Grant Smith, Plant and Food Principal Scientist/Program Leader has had an article published in American Phytopathological Society (APS) journal (Jan 2020) based on his MPI-funded research, which set out to identify resistance to myrtle rust in selected New Zealand native myrtle species. Grant is now leading a Beyond Myrtle Rust research project, investigating natural plant and community resistance to myrtle rust.
APS is the premier international journal for publication of articles on fundamental research that advances understanding of the nature of plant diseases, the agents that cause them, their spread, the losses they cause, and measures that can be used to control them.
See a summary of the article below, or read the full article (APS Journal subscribers only).
This research set out to identify resistance to myrtle rust, a plant disease caused by the fungus Austropuccinia psidii in selected New Zealand native myrtle species.
Following agreements with local iwi and landowners on the purpose of the research as well as treatment and disposal of plant material, seed families from several different species of New Zealand provenance myrtles were collected and sent to a specialist laboratory in Queensland for testing.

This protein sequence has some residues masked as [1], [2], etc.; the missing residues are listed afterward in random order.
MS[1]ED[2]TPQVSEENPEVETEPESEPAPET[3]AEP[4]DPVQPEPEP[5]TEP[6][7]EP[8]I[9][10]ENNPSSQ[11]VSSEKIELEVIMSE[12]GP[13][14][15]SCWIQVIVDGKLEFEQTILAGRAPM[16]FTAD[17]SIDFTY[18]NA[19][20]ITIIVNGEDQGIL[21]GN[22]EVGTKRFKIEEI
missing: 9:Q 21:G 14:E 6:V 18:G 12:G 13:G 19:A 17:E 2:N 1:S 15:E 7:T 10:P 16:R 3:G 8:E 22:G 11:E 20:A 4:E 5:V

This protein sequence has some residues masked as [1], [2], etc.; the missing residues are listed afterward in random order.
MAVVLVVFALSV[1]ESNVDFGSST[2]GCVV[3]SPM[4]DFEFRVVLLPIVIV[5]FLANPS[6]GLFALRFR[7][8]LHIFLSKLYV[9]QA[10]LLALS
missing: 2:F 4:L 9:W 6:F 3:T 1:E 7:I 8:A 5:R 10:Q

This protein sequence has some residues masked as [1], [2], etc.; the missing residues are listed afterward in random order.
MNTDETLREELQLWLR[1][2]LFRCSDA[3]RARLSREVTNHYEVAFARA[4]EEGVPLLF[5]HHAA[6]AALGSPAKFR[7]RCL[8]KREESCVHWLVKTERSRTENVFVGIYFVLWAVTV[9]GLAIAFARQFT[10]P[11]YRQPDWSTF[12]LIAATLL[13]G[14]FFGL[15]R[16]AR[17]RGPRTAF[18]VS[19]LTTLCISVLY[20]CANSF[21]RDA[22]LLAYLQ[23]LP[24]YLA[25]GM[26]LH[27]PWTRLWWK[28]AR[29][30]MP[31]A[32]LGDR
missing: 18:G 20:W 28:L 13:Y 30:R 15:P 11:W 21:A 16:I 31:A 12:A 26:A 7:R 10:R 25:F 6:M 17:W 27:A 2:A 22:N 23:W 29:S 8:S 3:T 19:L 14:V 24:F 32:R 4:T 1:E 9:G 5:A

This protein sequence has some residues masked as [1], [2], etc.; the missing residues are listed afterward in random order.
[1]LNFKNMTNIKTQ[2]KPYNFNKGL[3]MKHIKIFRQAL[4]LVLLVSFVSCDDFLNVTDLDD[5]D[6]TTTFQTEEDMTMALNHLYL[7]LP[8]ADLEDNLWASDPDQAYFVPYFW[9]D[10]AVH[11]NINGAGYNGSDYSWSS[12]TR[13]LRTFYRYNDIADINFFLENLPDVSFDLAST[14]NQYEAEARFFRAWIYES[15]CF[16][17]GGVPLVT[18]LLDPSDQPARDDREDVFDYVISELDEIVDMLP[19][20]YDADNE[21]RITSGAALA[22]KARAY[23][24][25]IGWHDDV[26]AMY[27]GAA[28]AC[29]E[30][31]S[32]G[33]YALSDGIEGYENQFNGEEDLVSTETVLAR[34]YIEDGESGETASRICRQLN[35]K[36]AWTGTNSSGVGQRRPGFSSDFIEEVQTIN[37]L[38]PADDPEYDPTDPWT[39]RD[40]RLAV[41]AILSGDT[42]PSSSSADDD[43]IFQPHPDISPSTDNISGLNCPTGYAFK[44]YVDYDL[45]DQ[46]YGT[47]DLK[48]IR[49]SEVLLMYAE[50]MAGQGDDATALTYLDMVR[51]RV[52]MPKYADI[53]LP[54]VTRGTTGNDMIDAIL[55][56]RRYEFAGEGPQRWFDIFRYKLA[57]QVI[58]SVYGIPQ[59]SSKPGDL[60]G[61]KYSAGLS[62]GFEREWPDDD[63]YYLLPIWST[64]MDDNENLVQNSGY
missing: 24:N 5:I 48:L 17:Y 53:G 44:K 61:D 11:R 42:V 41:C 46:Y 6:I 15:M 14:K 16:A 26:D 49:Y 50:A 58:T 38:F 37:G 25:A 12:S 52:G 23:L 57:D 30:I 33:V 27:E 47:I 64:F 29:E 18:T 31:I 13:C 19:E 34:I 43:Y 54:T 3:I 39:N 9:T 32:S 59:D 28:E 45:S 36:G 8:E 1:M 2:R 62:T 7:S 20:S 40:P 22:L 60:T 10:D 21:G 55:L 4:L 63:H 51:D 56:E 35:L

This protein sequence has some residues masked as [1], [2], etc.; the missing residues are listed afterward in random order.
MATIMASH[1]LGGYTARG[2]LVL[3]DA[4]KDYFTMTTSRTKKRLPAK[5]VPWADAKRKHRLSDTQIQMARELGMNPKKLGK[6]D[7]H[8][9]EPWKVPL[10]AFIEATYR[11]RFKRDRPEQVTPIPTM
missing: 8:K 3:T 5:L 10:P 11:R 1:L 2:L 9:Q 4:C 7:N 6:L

The resulting seedlings were artificially inoculated with the pandemic strain of myrtle rust and kept under optimal conditions to induce infection. The extent of resulting infections was assessed using the modified Junghans scale.
Plants from each family were assayed for resistance to myrtle rust and the results indicate that resistance is present in some mānuka (Leptospermum scoparium), kānuka (Kunzea robusta), and rawiri mānuka (K. linearis). The results also indicate that resistance in pōhutukawa (Metrosideros excelsa) is likely to be considerably less.
Of the 570 pōhutukawa plants tested, only one resistant plant was found. No resistant plants of ramarama (Lophomyrtus bullata) or rōhutu (Lophomyrtus obcordata) were found in this study.
The distribution of the disease symptoms on plants from the same seed family, and between plants from different seed families, suggests that the leaf, stem and branch tip dieback resistances result from independent disease resistance mechanisms.
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